'Cathy' cartoonist returns to humor writing with her first book of essays

From the forthcoming book 'Fifty Things That Aren't My Fault' (G.P. Putnam's Sons)
From the forthcoming book "Fifty Things That Aren't My Fault" (G.P. Putnam's Sons)

When the iconic comic "Cathy" comic strip ended in the fall of 2010, the final panel bid farewell by introducing a third generation: Cathy announced that she was pregnant with a girl, and Cathy's mother fell to her knees, celebrating the realization she was becoming a grandma.

In her own life at that time, cartoonist Cathy Guisewite was experiencing a different sort of cross-generational moment. After 34 years of creating "Cathy," she had decided it was time to devote all her energies to helping her own child and parents go through life transitions.

"When I stopped the comic strip, it was because for once in my life, I wanted to really (just) be caring for others," Guisewite tells The Washington Post by phone. "My daughter was just starting her last year of high school. My parents were turning 90. I wanted to be a full-time mother and daughter — a loving, benevolent guide for them, in opposite directions — guiding my daughter toward adulthood and guiding my parents toward the end of their lives."

While meeting others' needs, Guisewite says, she also went as long as she could without doing any writing. "And then," she says, "I just felt like I was going to explode."

"So I started writing about the experience of flying back and forth across the country" — between her daughter in California and her parents in Florida — "kind of commuting between generations," says the Reuben Award-winning cartoonist, who's based in Southern California.

Now, the creative result is Guisewite's debut essay collection, "Fifty Things That Aren't My Fault: Reflections and Rebellions From the Grown-Up Years" (G.P. Putnam's Sons), featuring her humorous, self-deprecating observations about life in transition. The book is due out this fall.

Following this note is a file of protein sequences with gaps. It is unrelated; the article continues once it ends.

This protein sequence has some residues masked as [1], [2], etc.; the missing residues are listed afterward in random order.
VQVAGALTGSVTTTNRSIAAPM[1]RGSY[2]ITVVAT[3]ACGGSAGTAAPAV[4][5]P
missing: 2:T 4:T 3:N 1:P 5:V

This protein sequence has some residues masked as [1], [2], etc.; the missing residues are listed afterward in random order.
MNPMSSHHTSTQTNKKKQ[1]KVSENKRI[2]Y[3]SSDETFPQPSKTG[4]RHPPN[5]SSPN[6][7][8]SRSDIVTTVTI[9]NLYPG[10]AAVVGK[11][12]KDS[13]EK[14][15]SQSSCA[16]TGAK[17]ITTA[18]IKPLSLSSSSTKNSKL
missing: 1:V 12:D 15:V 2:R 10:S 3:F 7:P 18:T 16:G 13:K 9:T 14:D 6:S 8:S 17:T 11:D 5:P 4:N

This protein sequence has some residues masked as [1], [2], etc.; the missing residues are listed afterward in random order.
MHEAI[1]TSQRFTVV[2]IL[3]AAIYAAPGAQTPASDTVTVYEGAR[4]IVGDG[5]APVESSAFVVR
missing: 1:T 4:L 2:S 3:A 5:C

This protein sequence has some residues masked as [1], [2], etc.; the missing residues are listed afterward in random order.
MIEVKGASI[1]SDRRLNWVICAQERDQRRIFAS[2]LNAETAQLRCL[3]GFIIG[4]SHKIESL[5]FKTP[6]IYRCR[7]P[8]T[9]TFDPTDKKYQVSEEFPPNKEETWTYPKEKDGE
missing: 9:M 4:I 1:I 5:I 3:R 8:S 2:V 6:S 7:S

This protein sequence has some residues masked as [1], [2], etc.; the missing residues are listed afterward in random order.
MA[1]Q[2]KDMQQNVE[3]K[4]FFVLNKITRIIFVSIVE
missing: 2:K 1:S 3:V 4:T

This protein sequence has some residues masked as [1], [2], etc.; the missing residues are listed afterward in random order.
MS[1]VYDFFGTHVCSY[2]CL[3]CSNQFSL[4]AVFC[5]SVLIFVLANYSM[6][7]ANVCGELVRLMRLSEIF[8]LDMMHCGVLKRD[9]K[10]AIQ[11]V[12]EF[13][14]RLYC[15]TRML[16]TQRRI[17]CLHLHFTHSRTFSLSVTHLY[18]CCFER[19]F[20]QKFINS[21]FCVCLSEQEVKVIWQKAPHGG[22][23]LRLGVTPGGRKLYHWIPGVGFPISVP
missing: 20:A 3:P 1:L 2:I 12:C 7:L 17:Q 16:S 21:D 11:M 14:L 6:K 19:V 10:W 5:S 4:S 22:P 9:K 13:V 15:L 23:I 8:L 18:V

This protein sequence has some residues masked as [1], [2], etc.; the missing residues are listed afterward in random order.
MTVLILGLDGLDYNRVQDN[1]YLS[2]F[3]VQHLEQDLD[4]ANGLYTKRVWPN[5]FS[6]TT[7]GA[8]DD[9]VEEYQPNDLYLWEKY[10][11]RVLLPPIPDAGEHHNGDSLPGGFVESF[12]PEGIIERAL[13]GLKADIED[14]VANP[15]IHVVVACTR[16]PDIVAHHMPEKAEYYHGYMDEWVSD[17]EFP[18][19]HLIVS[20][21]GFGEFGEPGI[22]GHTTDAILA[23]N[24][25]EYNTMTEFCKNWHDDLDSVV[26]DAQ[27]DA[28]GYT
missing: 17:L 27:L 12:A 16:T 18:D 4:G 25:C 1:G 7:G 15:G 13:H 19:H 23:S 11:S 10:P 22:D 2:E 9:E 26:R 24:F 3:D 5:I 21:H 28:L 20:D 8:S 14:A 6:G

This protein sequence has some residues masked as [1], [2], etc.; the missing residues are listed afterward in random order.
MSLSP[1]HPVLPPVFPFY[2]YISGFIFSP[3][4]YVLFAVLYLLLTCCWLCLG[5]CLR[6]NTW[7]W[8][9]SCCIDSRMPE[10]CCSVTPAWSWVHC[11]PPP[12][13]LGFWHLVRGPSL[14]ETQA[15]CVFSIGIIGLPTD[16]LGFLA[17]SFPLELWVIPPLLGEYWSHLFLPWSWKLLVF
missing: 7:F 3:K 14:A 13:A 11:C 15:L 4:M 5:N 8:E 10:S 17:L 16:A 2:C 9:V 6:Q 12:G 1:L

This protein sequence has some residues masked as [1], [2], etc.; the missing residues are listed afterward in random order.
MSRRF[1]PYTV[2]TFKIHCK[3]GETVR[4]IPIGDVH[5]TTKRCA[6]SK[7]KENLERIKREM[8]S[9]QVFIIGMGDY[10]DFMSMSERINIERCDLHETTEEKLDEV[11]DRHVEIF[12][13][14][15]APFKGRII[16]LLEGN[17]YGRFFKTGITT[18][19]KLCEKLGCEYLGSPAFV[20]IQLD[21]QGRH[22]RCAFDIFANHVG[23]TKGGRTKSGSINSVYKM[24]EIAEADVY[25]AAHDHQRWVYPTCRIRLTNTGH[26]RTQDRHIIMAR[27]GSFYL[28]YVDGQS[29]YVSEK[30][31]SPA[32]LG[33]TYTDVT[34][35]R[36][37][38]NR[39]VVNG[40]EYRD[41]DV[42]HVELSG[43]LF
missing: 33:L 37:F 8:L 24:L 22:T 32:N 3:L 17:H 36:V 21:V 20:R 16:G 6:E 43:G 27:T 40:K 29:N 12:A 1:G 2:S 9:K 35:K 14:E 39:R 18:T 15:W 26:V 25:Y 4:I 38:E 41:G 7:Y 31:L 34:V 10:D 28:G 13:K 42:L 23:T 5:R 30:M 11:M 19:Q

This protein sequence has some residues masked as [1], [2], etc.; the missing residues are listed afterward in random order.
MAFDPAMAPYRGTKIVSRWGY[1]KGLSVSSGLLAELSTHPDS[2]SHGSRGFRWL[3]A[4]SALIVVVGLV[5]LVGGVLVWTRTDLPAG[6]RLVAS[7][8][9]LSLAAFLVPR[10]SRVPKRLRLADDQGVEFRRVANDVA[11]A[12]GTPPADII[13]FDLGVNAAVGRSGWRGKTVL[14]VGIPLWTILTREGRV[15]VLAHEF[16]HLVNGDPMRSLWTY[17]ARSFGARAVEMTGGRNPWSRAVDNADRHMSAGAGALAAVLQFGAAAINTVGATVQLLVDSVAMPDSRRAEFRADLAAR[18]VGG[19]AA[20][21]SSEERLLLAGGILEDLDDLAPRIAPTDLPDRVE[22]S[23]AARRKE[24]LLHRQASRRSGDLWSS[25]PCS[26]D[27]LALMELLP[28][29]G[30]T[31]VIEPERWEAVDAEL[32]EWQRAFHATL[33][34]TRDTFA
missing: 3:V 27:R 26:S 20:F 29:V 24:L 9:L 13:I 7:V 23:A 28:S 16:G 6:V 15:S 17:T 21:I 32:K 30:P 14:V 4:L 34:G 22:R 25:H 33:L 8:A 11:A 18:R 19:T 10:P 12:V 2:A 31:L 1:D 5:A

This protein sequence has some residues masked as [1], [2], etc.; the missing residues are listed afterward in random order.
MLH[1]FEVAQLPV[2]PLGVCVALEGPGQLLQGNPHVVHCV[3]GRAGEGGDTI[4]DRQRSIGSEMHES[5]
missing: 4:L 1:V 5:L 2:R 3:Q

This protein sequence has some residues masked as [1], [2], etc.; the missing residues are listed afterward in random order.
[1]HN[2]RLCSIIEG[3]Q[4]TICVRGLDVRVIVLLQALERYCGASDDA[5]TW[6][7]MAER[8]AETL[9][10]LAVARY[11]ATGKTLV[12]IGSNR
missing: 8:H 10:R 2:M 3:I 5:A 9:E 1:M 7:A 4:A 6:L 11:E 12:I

People "talk about the 'sandwich generation,'" the cartoonist says. "It much more feels to me like the 'panini generation,' where we're squished between them" — facing the heat of responsibility from both sides while "trying to be a loving guide," yet still making time to meet some life-goal deadlines and take "all those selfies that no longer resemble myself."

Even though such mass events as last year's inaugural weekend Women's March also inspired Guisewite's writing, this new book will be much more personal than political.

"In the comic strip, I was just a daughter," Guisewite says. "In this book, I write a lot about (toggling as) a mother-daughter-mother-daughter."

Guisewite's hope for the book, which will feature some of her spot illustrations, is that it will be the reader's "compassionate companion for the 'grown-up years' the same way the comic strip was for our younger years," she says.

In other words, the author says, the book is "part reflection on how the world has changed for women in the last four decades. Part frustration at what hasn't changed. Part rebellion against the many, many things that weren't and aren't our fault. Part annoyance that the seniors in the commercials are reinventing themselves so meaningfully while I'm still working on a 'to-do' list from 1999."

Plus, she adds, "Part exasperation that, with all my empowerment, all my wisdom and maturity, I still lose almost every battle with the frozen Girl Scout cookies."

The cartoonist underscores that the Trump-era political climate only amplifies the angst. "In this phase of life, it isn't only that everything in our personal lives is changing without our permission, but that everything in the world suddenly feels so unsettled and less secure," says Guisewite, who during the '70s wave of feminism became one of the few female writer-artists at the time to enter into large mainstream comics syndication. (At its peak, "Cathy" was syndicated to about 1,400 newspapers.)

"No matter which side of the politics a person is on, the combo platter of all of that works on us the same way," she says of the travails of this panini generation. "The job of letting go and hanging on is wrenching. Watching beloved touchstones disappear and knowing we're next in line to not be here is scary. Trying to raise children when modern life is so complicated is even scarier."

"I want to help all women," Guisewite says. "None of us can take on what's ahead if we can't get through the next five minutes without a little bit of hope and humor."

 

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